In Vivo Roles of CDC25 Phosphatases: Biological Insight into the Anti-Cancer Therapeutic Targets
CDC25 phosphatases are not only rate-limiting activators of cyclin-dependent kinases (CDKs) but also important targets of the CHK1/CHK2-mediated checkpoint pathway. Each isoform of the mammalian CDC25 family seems to exert unique biological functions. CDC25A is a critical regulator for both G1-S and G2-M transitions and essential for embryonic cell proliferation after the blastocyst stage. CDC25B is dispensable for embryogenesis but required for meiotic progression of oocytes in a manner analogous to Drosophila Twine or C. elegans cdc-25.1. Moreover, CDC25A and CDC25B appear to regulate different events or stages of mitosis. CDC25B may mediate the activation of CDK1/Cyclin B at the centrosome during prophase, while CDC25A may be required for the subsequent full activation of nuclear CDK1/Cyclin B. CDC25C is dispensable for both mitotic and meiotic divisions, although it is highly regulated during the processes. Excessive levels of CDC25A and CDC25B are often observed in various human cancer tissues. Deregulated expression of these phosphatases allows cells to overcome DNA damage-induced checkpoint, leading to genomic instability. Studies using mouse models demonstrated that deregulated expression of CDC25A significantly promotes RAS- or NEU-induced mammary tumor development with chromosomal aberrations, whereas decreased CDC25A expression in heterozygous knockout mice delays tumorigenesis. These biological properties of CDC25 phosphatases provide significant insight into the pathobiology of cancer and scientific foundation for anti-CDC25 therapeutic intervention.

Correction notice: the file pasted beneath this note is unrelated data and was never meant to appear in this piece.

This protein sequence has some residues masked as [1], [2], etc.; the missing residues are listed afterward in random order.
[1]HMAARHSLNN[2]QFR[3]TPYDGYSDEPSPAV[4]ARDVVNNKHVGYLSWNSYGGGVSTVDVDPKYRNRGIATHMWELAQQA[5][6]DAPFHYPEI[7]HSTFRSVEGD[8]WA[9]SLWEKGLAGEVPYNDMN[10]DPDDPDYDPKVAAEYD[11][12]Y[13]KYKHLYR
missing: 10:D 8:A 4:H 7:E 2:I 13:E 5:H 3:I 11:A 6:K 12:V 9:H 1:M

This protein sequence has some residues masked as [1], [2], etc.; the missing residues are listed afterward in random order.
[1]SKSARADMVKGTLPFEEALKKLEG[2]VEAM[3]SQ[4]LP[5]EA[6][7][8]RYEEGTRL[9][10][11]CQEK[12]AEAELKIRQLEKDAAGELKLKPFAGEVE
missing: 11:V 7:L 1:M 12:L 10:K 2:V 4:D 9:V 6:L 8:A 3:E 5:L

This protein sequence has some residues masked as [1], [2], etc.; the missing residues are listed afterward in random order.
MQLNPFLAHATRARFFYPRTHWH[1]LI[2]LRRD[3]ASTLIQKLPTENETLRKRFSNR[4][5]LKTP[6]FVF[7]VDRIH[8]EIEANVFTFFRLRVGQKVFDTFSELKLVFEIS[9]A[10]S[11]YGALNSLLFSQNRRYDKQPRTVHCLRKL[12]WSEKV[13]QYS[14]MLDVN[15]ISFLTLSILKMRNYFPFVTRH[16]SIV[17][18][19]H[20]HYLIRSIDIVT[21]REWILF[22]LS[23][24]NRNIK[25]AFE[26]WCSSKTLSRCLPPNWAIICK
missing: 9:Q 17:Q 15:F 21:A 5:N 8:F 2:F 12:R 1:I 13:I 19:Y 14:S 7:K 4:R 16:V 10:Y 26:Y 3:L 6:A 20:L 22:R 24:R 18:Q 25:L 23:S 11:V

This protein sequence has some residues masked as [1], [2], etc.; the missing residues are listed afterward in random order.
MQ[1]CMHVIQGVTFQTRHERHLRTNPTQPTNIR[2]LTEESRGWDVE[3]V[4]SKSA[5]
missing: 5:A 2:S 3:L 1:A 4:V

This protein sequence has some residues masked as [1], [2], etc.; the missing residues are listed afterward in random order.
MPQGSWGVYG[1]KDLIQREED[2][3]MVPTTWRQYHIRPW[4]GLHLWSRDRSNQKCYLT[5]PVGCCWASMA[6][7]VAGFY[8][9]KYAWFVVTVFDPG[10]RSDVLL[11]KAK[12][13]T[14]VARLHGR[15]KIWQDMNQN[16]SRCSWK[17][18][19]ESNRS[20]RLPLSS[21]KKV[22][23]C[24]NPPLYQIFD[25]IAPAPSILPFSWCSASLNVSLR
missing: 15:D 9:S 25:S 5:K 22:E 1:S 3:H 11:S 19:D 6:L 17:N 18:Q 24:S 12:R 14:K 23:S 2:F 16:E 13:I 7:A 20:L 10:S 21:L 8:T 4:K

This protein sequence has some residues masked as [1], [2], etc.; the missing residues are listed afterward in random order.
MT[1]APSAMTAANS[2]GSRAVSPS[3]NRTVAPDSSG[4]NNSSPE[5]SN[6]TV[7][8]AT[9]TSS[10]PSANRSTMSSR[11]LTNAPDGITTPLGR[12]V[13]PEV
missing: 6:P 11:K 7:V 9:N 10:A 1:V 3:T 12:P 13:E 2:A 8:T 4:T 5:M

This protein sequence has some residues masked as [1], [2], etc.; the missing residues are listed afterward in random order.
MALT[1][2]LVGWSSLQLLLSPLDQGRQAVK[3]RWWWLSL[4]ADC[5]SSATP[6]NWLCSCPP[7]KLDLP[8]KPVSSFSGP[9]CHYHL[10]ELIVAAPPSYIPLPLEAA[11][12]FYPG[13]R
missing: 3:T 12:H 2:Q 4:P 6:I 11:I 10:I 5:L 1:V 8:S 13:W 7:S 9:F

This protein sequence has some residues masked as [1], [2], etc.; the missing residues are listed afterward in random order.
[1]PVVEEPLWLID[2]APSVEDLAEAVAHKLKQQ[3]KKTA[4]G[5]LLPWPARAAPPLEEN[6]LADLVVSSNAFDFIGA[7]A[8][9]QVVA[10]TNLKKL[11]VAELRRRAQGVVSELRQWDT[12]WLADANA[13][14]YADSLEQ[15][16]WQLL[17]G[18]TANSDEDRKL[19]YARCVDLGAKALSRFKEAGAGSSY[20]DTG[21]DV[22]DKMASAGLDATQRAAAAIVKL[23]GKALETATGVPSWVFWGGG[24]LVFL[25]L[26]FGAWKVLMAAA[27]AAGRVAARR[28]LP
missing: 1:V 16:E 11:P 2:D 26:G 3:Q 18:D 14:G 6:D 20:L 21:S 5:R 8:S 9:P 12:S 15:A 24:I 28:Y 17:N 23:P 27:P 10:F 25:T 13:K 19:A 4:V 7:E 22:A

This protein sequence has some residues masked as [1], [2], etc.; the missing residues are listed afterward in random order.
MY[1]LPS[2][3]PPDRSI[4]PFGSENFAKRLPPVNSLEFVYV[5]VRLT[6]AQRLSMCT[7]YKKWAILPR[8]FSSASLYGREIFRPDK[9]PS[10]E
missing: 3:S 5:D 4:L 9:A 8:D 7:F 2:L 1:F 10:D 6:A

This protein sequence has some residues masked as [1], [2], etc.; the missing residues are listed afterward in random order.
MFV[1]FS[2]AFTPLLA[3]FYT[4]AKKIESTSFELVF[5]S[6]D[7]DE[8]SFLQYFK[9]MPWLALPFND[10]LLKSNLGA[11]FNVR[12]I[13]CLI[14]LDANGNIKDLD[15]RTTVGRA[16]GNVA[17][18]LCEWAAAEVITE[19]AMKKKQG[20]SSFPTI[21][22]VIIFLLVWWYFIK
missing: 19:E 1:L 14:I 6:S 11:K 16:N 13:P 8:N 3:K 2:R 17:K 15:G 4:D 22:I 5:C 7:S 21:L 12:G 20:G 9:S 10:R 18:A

Keywords: Cell cycle, mitosis, meiosis, development, checkpoint, transgenic mice, knockout mice
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